Popop's buddy Lucas, born 2-17-04

Remember my mention of the school where the odd signs are located?  The one with “Parent Drop Off and Pick-Up”?  It’s an elementary school near the place where I live — actually right across the street.  If I leave late for my walk to work in the morning, I’ll likely weave my way through a few throngs of kids headed for classes, although I stay on the opposite side of the street on which the school fronts.

Usually, I walk the half mile back home for lunch by the most direct route, which keeps me across the street from the school.  But sometimes, as I did today, I take a longer route home for lunch just so I can get more fresh air and steps in, since I spend most of my day sitting on my derriere. The longer route ultimately takes me down the sidewalk alongside the elementary school.  And since I was late leaving for lunch today, the youngest students were walking homeward as I neared the institution. Lots of cute kids, mostly bronze children with dark almond eyes, jet hair and smiling faces tottered along the sidewalk toward me in typical friendly banter among themselves, many bearing backpacks that dwarfed them in size — indicative not of the large size of the backpacks, but of how small the children are.  Most of the youngest ones were with mothers or grandmothers and other, older kids.  Some of the mothers pushed strollers with lap babies inside, and some of them were not terribly larger than the kids they accompanied.  So I guess I must have seemed a sight to them as I approached, a tall lanky white-haired Anglo.  My youngest daughter once commented about a photo of our family shot in the outdoors by saying, “Dad, you look like a Q-tip!”  That brought laughter — her description was spot-on.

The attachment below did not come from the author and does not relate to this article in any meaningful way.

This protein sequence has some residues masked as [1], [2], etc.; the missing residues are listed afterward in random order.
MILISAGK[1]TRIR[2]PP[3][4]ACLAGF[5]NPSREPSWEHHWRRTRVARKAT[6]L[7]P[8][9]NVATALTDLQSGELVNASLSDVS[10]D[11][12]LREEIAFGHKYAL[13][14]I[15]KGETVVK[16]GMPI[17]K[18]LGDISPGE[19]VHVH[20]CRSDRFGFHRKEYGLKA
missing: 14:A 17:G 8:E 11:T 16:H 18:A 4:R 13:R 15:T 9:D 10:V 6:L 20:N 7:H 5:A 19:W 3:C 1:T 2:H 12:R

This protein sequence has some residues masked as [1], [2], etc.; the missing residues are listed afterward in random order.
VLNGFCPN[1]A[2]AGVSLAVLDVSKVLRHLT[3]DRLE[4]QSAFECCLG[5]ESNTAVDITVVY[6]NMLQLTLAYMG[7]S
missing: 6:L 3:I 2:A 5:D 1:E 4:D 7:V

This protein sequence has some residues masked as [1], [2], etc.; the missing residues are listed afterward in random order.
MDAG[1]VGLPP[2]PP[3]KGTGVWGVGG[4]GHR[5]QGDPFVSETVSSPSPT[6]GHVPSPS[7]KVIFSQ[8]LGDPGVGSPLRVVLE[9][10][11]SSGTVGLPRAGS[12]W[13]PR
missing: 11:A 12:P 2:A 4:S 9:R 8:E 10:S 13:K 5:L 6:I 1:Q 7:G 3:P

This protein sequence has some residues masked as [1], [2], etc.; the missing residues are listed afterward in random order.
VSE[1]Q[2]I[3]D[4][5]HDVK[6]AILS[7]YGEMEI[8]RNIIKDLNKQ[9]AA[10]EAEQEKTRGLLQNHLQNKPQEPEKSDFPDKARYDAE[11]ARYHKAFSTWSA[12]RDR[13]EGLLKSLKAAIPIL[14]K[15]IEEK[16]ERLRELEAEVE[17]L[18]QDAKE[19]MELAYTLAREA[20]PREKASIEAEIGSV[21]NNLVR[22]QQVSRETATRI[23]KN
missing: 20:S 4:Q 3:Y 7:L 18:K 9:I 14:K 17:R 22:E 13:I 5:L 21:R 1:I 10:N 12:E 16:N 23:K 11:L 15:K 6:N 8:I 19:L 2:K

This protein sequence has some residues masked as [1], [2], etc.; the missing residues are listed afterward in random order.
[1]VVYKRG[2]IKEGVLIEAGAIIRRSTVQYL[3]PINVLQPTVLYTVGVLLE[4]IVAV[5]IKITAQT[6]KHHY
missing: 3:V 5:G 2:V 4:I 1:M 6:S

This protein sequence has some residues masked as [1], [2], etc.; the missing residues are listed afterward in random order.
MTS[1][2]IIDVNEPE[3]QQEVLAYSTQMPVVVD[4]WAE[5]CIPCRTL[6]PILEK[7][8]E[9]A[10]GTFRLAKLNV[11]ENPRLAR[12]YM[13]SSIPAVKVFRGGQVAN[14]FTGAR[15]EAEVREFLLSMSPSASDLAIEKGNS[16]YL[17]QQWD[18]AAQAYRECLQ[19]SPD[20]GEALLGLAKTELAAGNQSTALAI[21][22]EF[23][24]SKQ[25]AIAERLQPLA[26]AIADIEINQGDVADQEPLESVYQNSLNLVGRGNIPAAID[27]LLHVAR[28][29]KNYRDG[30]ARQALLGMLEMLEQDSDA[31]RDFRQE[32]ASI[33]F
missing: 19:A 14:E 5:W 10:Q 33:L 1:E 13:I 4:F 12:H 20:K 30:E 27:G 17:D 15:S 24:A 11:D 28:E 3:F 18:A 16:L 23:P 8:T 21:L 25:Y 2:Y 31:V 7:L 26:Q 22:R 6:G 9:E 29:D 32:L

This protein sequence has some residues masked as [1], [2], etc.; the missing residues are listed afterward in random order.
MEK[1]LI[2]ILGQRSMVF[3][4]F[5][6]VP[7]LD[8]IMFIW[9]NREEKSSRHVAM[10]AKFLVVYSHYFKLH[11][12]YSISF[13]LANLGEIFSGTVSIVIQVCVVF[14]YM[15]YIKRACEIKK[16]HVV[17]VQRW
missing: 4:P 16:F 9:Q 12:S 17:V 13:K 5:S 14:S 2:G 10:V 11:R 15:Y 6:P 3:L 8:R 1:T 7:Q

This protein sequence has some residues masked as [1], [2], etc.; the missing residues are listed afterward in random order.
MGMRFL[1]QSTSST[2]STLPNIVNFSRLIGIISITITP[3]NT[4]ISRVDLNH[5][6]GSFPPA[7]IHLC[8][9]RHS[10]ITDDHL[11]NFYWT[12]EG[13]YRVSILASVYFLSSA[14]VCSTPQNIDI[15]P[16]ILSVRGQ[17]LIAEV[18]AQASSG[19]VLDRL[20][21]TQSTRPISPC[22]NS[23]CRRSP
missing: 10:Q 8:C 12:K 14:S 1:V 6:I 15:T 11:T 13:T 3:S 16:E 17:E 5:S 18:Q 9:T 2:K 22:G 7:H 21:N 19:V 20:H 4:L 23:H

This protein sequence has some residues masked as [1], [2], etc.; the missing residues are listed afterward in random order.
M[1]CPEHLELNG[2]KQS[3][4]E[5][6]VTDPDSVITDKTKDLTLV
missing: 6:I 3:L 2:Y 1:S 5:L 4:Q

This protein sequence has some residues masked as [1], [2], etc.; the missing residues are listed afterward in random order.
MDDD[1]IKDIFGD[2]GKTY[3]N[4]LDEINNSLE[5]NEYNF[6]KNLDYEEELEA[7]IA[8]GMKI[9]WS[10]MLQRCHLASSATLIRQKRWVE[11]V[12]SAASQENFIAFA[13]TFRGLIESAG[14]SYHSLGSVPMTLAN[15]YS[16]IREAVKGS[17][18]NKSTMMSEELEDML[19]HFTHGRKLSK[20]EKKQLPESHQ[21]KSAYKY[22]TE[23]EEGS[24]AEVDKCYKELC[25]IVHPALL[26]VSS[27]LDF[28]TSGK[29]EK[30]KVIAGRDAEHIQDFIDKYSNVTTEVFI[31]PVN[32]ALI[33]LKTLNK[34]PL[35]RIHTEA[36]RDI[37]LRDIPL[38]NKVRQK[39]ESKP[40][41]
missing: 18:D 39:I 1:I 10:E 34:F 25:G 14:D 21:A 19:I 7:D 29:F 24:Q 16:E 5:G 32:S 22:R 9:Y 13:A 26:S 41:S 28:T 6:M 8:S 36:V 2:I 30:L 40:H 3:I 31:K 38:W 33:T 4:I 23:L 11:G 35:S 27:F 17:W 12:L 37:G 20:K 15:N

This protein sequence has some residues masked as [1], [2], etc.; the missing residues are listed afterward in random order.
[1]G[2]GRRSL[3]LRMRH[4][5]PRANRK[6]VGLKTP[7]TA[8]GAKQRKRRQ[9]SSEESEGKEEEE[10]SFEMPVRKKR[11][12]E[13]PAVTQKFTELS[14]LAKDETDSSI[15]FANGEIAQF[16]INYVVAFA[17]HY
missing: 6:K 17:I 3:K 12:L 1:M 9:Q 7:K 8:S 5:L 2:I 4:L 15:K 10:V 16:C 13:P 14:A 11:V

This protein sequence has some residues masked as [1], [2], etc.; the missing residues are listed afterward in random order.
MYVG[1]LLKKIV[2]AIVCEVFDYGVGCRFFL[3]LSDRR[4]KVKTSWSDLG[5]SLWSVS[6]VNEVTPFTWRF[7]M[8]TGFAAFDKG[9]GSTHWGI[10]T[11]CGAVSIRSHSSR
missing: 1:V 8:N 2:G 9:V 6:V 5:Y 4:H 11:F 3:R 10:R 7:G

Today as I neared each individual or group of kids, I could not help but break into smiles because of the cuteness of these little folks.  I love little kids and all their play.  They remind me of my own grandchildren, who are younger than these schoolchildren, — and of my own childhood.  The rise and fall of their excited voices and the quick little steps were fun to witness, for me.  Full of life, carrying their lunch boxes or backpacks, bouncing balls and kicking and poking at each other in good nature.  Carefree … or were they?